Nine percent of companies included in a new survey showed that HIV/Aids has already had a significant adverse impact on their business, the South African Business Coalition on HIV/Aids (Sabcoha) announced on Wednesday.
Forty-three percent envisaged a significant negative impact over the next five years.
Speaking in Johannesburg, at the release of the results of the survey, Sabcoha spokesperson Leighton McDonald said: ”South African businesses are already being confronted by the dire consequences of HIV/Aids and the response of business to the pandemic urgently need to be speeded up.
He said 1 006 companies throughout the country participated in the survey.
”This is the largest survey on the impact of HIV/Aids on business in South Africa to date”.
More than a third of the companies surveyed indicated that HIV/Aids has reduced labour productivity or increased absenteeism and raised the cost of employee benefits.
About 30% of companies reported higher labour turnover rates, 27% indicated that they have lost experience and
skills, and 24% incurred recruitment and training costs due to the epidemic.
”Given that only 8% of all the companies surveyed expect to be able to pass some of these HIV/Aids-related costs on to customers by increasing their selling prices, it is not surprising that so many reported that HIV/Aids is having an adverse impact on profits,” McDonald said.
It appeared HIV/Aids has had a smaller or less noticeable impact on the demand side than on the production side of business in South Africa.
Less than 10% of the companies surveyed have noticed a negative impact on their sales, he said.
McDonald said three times as many expect the epidemic to have an adverse impact on sales in five years’ time.
When employers were asked about the impact of HIV/Aids on their employment decisions, 18% of the companies surveyed said they foresaw appointing extra employees — also known as work shadowing — to compensate for the impact of HIV/Aids on labour productivity, absenteeism and mortality.
Less than 15% reported investing in machinery or equipment to reduce their dependence on labour.
Only 6% of the respondents indicated that HIV/Aids has had an adverse impact on their decision to invest in South Africa.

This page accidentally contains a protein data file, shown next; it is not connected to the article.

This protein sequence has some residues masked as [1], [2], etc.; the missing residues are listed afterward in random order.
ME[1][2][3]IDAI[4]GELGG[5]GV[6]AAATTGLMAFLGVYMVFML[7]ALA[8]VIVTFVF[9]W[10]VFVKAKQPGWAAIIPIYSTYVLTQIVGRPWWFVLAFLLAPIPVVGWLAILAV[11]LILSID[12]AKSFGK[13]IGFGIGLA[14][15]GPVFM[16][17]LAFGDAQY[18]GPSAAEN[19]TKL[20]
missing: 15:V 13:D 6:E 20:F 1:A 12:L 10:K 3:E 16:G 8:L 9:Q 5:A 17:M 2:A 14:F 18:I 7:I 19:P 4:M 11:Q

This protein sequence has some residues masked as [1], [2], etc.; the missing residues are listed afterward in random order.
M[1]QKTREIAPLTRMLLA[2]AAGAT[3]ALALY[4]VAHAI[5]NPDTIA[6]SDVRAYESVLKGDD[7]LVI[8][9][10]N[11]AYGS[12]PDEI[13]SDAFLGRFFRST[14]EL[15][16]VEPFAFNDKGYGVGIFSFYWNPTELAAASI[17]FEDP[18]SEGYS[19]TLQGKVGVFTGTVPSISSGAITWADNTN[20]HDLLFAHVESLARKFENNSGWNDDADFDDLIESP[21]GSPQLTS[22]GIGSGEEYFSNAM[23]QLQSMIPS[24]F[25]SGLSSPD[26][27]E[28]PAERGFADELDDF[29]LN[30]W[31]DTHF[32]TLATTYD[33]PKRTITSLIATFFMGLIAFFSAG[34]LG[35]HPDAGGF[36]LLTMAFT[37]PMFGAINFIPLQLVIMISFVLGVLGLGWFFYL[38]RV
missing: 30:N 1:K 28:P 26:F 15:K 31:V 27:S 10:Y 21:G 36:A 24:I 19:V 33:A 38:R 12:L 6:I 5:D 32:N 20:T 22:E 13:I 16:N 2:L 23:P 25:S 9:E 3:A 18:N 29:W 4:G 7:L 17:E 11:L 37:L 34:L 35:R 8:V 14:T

McDonald said: ”The results from the Sabcoha survey suggest that most companies in South Africa have failed to respond to the epidemic.
”Only a quarter of all the firms surveyed have implemented a formal HIV/Aids policy, while less than a fifth have a voluntary counselling and testing programme, or provide care, treatment and support to infected workers.”
”Employers are doing slightly better on the softer, less resource-intensive interventions, such as the implementation of an HIV/Aids workplace awareness programme.
”Overall, 41% of respondents indicated that they have implemented an HIV/Aids awareness programme,” he said.
McDonald said employer responses to the epidemic also appeared to be linked to company size, with most large companies indicating that they have an HIV/Aids policy and small companies (with fewer than 100 employees) having done little in the way of action against the epidemic.
”Small and medium enterprises are an important source of employment in South Africa, and since their existence may be threatened as the epidemic peaks, it is imperative that they react strategically to HIV/Aids.”
He said the impression of most companies was that HIV/Aids would have a small to moderate impact on their business, and some companies have introduced HIV/Aids programmes to reduce the impact of the epidemic.
”However, these perceptions and employer strategies may well be based on insufficient or inaccurate information, as less than 15% of all employers surveyed have conducted research to assess the impact of HIV/Aids on their labour force, production costs or consumer base.”
McDonald said the response of business to HIV/Aids needs to be speeded up.
”With rising HIV prevalence and clear evidence of the adverse impact of the epidemic on business in South Africa, companies should not be lagging behind with regard to the implementation of HIV/Aids policies and programmes.
”It is our hope that the results from this survey will assist the private sector in recognising the business case for further action against HIV/Aids in the workplace and beyond,” he said. — Sapa